City looks into possible bonds and getting ballot title draftedGEARHART - The city of Gearhart may soon be able to shut off its spigot to the Warrenton water supply.
The Gearhart City Council continued discussions Wednesday to end its dependence on high-priced water from Warrenton and become self-sufficient.
"We're looking at Aug. 26 as the deadline for getting a ballot title drafted," City Administrator Dennis McNally explained to the council about efforts to draft either a general obligation or revenue bond ballot measure for the Nov. 2 election to finance a water system in Gearhart.
According to Councilor Dianne Widdop, who acts as water commissioner, the bond measure would carry a substantial but necessary price tag.
"It's probably going to be about $5.75 million but could well be higher than that," she said. "Our agreement with Warrenton expired in June even though we continue to receive water from them. Warrenton is not happy we're planning to do our own water system."
Gearhart previously paid $5.39 to Warrenton for every 1,000 gallons of water used. Water costs increased almost 30 percent effective last month, according to Widdop, making water consumption a very expensive proposition for Gearhart residents.
"My water bill the last two months was about $100, and I didn't even use that much," commented Councilor Ed Tice.
"We had our work session (with the engineering firms) and looked through their draft design report," McNally said. "We also have to hire a bond attorney."
City Attorney William Canessa said councilors must decide what type of bonds will be issued, explaining that obligation bonds are usually repaid with property taxes while payment for revenue bonds would be made from water rates.
"I envision water rates going down if we use general obligation bonds, " Tice said. "Property taxes might go up, but those can be written off. Water bills would also go down, so that would help offset it, too."
Widdop said that in the past Gearhart had looked at possibly using Seaside water as an alternative to the high rates charged by Warrenton. "But there's not enough water in the Necanicum River to meet the needs of Seaside, much less Gearhart."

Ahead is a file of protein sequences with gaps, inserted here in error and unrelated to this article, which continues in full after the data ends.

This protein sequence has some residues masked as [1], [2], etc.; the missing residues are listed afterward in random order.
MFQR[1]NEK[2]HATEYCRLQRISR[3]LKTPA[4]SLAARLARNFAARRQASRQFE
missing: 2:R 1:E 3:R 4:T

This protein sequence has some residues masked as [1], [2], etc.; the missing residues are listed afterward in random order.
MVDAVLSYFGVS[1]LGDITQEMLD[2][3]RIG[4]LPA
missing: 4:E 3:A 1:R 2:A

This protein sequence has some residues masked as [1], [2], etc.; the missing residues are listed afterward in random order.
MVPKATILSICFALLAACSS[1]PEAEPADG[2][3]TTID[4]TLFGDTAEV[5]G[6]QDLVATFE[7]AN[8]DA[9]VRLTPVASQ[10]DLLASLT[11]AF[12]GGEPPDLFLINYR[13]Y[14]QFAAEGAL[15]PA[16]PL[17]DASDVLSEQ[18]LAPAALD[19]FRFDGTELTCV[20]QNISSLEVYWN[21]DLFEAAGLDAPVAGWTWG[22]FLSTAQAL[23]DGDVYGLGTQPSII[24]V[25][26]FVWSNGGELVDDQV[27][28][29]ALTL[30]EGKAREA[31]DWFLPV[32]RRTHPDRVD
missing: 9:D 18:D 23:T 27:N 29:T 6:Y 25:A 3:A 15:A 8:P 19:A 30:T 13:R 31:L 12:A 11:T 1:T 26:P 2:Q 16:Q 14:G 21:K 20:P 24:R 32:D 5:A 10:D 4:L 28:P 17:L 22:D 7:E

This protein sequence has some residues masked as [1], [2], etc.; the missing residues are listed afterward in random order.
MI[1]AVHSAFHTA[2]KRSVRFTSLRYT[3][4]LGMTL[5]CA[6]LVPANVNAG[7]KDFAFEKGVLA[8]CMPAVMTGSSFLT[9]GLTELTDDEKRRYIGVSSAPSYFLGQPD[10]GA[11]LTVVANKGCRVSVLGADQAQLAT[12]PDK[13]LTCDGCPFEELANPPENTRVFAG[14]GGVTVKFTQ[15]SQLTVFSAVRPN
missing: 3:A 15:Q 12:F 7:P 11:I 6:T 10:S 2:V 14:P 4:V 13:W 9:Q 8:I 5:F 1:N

"There's lots of pieces of the puzzle to put together in a short time, " Mayor Kent Smith said of the proposed ballot measure.
Canessa agreed. "If you want to get it on the ballot in November, you folks need to get going on it."
Councilors unanimously voted to check out general obligation bonds and directed staff to hire a bond attorney as soon as possible.
In other action, Gearhart businessman Don Frank of Blue Gallery addressed the council about a noise complaint against his business July 4 during an art exhibition and band concert. He said he wanted to hold another event during Labor Day weekend.
"We believe these exhibitions are good for Gearhart and draw people into the city while also providing entertainment for locals," Frank said.
"I was told the volume of music was much too loud," Widdop replied. "It really had the merchants upset. We are a residential community. The idea here is not to attract tourism."
Councilors approved a special permit for the Sept. 4 exhibition with the understanding that Frank would monitor the loudness of the music and take appropriate action should the volume be excessive.
The council held over for the September meeting a discussion on vacating a portion of Spruce Street as requested by the Seaside School District.